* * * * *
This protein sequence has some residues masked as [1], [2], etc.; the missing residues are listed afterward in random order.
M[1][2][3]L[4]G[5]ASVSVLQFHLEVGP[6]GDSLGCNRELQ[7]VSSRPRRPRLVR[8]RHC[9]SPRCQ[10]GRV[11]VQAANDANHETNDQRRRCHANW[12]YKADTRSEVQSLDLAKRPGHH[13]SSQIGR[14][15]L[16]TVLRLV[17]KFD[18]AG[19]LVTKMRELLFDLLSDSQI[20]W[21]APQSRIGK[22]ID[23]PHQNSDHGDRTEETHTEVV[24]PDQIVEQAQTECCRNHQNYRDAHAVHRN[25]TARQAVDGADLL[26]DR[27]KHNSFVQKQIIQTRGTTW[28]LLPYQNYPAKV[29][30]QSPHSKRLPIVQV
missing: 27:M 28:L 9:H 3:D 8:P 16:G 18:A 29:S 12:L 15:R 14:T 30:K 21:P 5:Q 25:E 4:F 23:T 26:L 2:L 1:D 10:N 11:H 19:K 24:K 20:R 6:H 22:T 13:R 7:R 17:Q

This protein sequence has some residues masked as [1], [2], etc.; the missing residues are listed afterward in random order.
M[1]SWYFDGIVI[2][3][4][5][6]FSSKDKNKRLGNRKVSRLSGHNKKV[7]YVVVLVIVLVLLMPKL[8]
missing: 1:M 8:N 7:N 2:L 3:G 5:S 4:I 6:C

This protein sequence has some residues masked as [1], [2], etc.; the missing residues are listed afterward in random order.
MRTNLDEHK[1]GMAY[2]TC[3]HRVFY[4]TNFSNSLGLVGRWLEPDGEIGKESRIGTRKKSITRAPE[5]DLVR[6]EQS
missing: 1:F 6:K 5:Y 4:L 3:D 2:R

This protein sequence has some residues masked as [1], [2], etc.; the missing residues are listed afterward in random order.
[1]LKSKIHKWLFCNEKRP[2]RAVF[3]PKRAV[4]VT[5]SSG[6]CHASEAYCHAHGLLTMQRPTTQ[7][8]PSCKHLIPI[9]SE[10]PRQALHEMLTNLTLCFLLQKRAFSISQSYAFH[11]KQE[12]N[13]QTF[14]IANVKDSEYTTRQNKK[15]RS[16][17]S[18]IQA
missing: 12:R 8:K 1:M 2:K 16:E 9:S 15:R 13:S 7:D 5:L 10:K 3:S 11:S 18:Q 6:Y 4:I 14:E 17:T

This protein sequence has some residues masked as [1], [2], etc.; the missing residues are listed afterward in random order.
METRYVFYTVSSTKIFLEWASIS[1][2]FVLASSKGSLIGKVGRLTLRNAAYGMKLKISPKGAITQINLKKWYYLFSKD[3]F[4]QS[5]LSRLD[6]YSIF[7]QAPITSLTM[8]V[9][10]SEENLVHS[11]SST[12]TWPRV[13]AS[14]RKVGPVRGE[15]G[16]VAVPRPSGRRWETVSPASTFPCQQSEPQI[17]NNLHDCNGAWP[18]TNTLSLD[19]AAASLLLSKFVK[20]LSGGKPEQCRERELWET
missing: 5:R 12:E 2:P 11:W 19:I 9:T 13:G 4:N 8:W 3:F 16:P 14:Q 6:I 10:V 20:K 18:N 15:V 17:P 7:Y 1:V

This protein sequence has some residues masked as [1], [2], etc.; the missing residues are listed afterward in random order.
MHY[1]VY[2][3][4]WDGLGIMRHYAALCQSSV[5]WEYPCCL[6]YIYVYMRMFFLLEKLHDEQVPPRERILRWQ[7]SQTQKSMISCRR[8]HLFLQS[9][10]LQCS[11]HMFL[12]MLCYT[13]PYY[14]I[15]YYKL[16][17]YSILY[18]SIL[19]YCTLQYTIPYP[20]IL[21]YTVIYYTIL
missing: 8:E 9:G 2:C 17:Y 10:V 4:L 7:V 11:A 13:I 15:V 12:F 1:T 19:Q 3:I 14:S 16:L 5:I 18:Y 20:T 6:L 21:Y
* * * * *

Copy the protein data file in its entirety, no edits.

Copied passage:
This protein sequence has some residues masked as [1], [2], etc.; the missing residues are listed afterward in random order.
M[1][2][3]L[4]G[5]ASVSVLQFHLEVGP[6]GDSLGCNRELQ[7]VSSRPRRPRLVR[8]RHC[9]SPRCQ[10]GRV[11]VQAANDANHETNDQRRRCHANW[12]YKADTRSEVQSLDLAKRPGHH[13]SSQIGR[14][15]L[16]TVLRLV[17]KFD[18]AG[19]LVTKMRELLFDLLSDSQI[20]W[21]APQSRIGK[22]ID[23]PHQNSDHGDRTEETHTEVV[24]PDQIVEQAQTECCRNHQNYRDAHAVHRN[25]TARQAVDGADLL[26]DR[27]KHNSFVQKQIIQTRGTTW[28]LLPYQNYPAKV[29][30]QSPHSKRLPIVQV
missing: 27:M 28:L 9:H 3:D 8:P 16:G 18:A 29:S 12:L 15:R 14:T 30:K 21:P 5:Q 25:E 4:F 23:T 26:L 2:L 1:D 10:N 11:H 19:K 24:K 20:R 6:H 22:T 13:R 7:R 17:Q

This protein sequence has some residues masked as [1], [2], etc.; the missing residues are listed afterward in random order.
M[1]SWYFDGIVI[2][3][4][5][6]FSSKDKNKRLGNRKVSRLSGHNKKV[7]YVVVLVIVLVLLMPKL[8]
missing: 1:M 8:N 7:N 2:L 3:G 5:S 4:I 6:C

This protein sequence has some residues masked as [1], [2], etc.; the missing residues are listed afterward in random order.
MRTNLDEHK[1]GMAY[2]TC[3]HRVFY[4]TNFSNSLGLVGRWLEPDGEIGKESRIGTRKKSITRAPE[5]DLVR[6]EQS
missing: 1:F 6:K 5:Y 4:L 3:D 2:R

This protein sequence has some residues masked as [1], [2], etc.; the missing residues are listed afterward in random order.
[1]LKSKIHKWLFCNEKRP[2]RAVF[3]PKRAV[4]VT[5]SSG[6]CHASEAYCHAHGLLTMQRPTTQ[7][8]PSCKHLIPI[9]SE[10]PRQALHEMLTNLTLCFLLQKRAFSISQSYAFH[11]KQE[12]N[13]QTF[14]IANVKDSEYTTRQNKK[15]RS[16][17]S[18]IQA
missing: 12:R 8:K 1:M 2:K 16:E 9:S 15:R 13:S 7:D 5:L 10:K 3:S 11:S 18:Q 6:Y 4:I 14:E 17:T

This protein sequence has some residues masked as [1], [2], etc.; the missing residues are listed afterward in random order.
METRYVFYTVSSTKIFLEWASIS[1][2]FVLASSKGSLIGKVGRLTLRNAAYGMKLKISPKGAITQINLKKWYYLFSKD[3]F[4]QS[5]LSRLD[6]YSIF[7]QAPITSLTM[8]V[9][10]SEENLVHS[11]SST[12]TWPRV[13]AS[14]RKVGPVRGE[15]G[16]VAVPRPSGRRWETVSPASTFPCQQSEPQI[17]NNLHDCNGAWP[18]TNTLSLD[19]AAASLLLSKFVK[20]LSGGKPEQCRERELWET
missing: 5:R 12:E 2:P 11:W 19:I 9:T 13:G 4:N 8:W 3:F 16:P 14:Q 6:I 10:V 20:K 18:N 15:V 17:P 7:Y 1:V

This protein sequence has some residues masked as [1], [2], etc.; the missing residues are listed afterward in random order.
MHY[1]VY[2][3][4]WDGLGIMRHYAALCQSSV[5]WEYPCCL[6]YIYVYMRMFFLLEKLHDEQVPPRERILRWQ[7]SQTQKSMISCRR[8]HLFLQS[9][10]LQCS[11]HMFL[12]MLCYT[13]PYY[14]I[15]YYKL[16][17]YSILY[18]SIL[19]YCTLQYTIPYP[20]IL[21]YTVIYYTIL
missing: 8:E 9:G 2:C 17:Y 10:V 4:L 7:V 11:A 13:I 15:V 12:F 1:T 19:Q 3:I 14:S 16:L 5:I 18:Y 20:T 6:L 21:Y